shows 0.603 and 0.653 respectively. I’m sure dr Spencer has valid reasons for these corrections, but can you even start imaging the public uproar that could be caused by a similar, off-hand modification in another temperature record by a TENTH of a degree in the OTHER direction?

  43. 43
    Matthew L says:

    Excellent article and I too am very disheartened by the current tone of the debate, which seems to have declined into an unholy slanging match over the last two or three years. As a beginner it has been a struggle to find rational discussion of real science among all the politically inspired rants.

    Just a small point:
    Do for example economists, on whose advice many political decisions depend, disclose their raw data and the computer codes of their models?

    Actually, in the UK, they do. The UK Treasury model is available to outside bodies and is used by one or two of the major “think-tanks” to run parallel studies of the UK economy with whatever inputs they deem appropriate. I think it is an example of good practice that could be copied in climate science.

    On the point about Phil Jones, I have lots of sympathy for him personally – and I feel he has been left to hang out to dry by his political masters.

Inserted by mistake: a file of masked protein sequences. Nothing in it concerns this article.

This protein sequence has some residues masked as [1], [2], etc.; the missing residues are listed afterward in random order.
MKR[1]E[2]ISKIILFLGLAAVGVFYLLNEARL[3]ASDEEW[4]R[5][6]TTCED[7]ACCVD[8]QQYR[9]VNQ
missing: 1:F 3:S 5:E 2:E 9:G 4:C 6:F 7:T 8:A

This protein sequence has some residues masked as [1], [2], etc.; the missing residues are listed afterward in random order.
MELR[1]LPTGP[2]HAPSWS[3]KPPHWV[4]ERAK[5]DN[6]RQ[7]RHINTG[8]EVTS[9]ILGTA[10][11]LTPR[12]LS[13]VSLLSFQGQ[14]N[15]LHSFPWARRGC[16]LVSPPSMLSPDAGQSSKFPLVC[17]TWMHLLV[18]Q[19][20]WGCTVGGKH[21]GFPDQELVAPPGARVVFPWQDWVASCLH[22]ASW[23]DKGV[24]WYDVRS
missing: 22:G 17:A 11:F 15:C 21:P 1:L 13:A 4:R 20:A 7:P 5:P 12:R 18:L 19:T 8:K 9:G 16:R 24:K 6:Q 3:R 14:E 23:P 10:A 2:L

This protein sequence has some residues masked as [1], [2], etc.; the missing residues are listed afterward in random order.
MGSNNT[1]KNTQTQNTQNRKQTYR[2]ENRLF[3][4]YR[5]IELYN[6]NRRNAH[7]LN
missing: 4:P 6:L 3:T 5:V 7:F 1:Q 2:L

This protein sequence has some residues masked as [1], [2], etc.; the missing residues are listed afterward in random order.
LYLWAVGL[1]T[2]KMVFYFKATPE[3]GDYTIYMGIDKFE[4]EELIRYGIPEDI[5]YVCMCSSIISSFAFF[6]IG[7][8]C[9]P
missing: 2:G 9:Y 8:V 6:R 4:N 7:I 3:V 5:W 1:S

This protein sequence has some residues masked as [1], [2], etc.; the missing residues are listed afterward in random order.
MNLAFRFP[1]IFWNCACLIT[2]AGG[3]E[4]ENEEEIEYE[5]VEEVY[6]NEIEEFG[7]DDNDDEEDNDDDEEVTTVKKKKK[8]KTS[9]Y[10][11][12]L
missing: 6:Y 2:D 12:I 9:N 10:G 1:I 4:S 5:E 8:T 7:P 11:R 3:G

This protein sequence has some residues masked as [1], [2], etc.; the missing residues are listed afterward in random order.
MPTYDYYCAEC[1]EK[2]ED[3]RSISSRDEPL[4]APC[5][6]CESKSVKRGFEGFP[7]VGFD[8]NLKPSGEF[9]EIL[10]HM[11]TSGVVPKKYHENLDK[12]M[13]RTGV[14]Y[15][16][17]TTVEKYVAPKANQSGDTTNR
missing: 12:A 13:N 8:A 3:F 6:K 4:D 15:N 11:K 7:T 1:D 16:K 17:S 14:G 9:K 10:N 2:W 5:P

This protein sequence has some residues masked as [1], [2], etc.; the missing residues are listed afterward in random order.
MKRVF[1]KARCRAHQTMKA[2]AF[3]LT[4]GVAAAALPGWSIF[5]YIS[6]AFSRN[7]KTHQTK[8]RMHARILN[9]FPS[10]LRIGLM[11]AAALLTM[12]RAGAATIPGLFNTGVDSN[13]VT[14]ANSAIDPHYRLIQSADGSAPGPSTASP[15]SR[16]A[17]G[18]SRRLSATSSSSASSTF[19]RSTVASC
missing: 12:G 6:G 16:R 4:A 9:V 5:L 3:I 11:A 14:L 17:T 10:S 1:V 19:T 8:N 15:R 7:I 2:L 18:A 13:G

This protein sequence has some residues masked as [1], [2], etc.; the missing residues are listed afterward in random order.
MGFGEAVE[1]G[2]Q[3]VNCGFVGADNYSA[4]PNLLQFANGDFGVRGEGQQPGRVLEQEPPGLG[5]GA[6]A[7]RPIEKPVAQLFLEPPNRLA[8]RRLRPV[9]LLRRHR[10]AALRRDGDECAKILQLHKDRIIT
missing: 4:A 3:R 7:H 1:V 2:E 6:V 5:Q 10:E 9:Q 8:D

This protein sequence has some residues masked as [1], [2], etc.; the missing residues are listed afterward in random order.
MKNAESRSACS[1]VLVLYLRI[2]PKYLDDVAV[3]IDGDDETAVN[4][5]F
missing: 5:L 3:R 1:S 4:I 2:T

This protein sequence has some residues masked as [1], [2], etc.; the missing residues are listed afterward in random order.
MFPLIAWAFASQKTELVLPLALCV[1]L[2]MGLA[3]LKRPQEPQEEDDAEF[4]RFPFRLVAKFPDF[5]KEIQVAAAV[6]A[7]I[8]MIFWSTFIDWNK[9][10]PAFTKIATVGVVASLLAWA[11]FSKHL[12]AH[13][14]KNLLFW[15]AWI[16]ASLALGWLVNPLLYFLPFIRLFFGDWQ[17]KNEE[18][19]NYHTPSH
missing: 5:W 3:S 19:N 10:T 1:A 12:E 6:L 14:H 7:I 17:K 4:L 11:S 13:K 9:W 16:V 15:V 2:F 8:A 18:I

It is clear that he was seriously under-resourced given the reliance being placed on his data by the world’s climate community in informing major economic and political decisions. His research should have been used to inform the collection and analysis of the data – with a directly funded body like the Met Office collecting and verifying the actual data, thankfully something that they have now taken on since the collapse of the CRU. Hopefully when this has all blown over and he has recovered his health the Met Office can find a role for him in future work. I do hope so as his enforced absence appears to be a real loss to climate science, particularly in the UK.

    Sometimes when we are under pressure we don’t scream “help!” when we should. With hindsight he probably should have done so when deluged by the FOI requests that he says he could not handle. If he had then he might not now be in this pickle. A lesson to be learnt there I suspect.

  44. 44
    Russ H says:

    Wasn’t it Der Spiegel which was taken in by those faked Hitler diaries?

  45. 45

    The real wonder is what has happened to Der Spiegel? It used to be and in most aspects still is some of the best German language has to offer when it comes to thoughtful, investigative journalism, but with Traufetter it reads increasingly like the Wall Street Journal on climate issues. The sad thing is that it is not blatantly political as the WSJ, but simply presents the standard “Climategate” narrative and the accusations of scientific obstruction and manipulations as true. With Hans von Storch as their “concern troll”:

    apparently being their prime source for climate information, I am afraid that the average reader of Der Spiegel will be left with the impression that the mainstream climate science is trying to distance itself from Phil Jones and the CRU data. Surely, that is the message James Delingpole is purporting. Quite sad, indeed.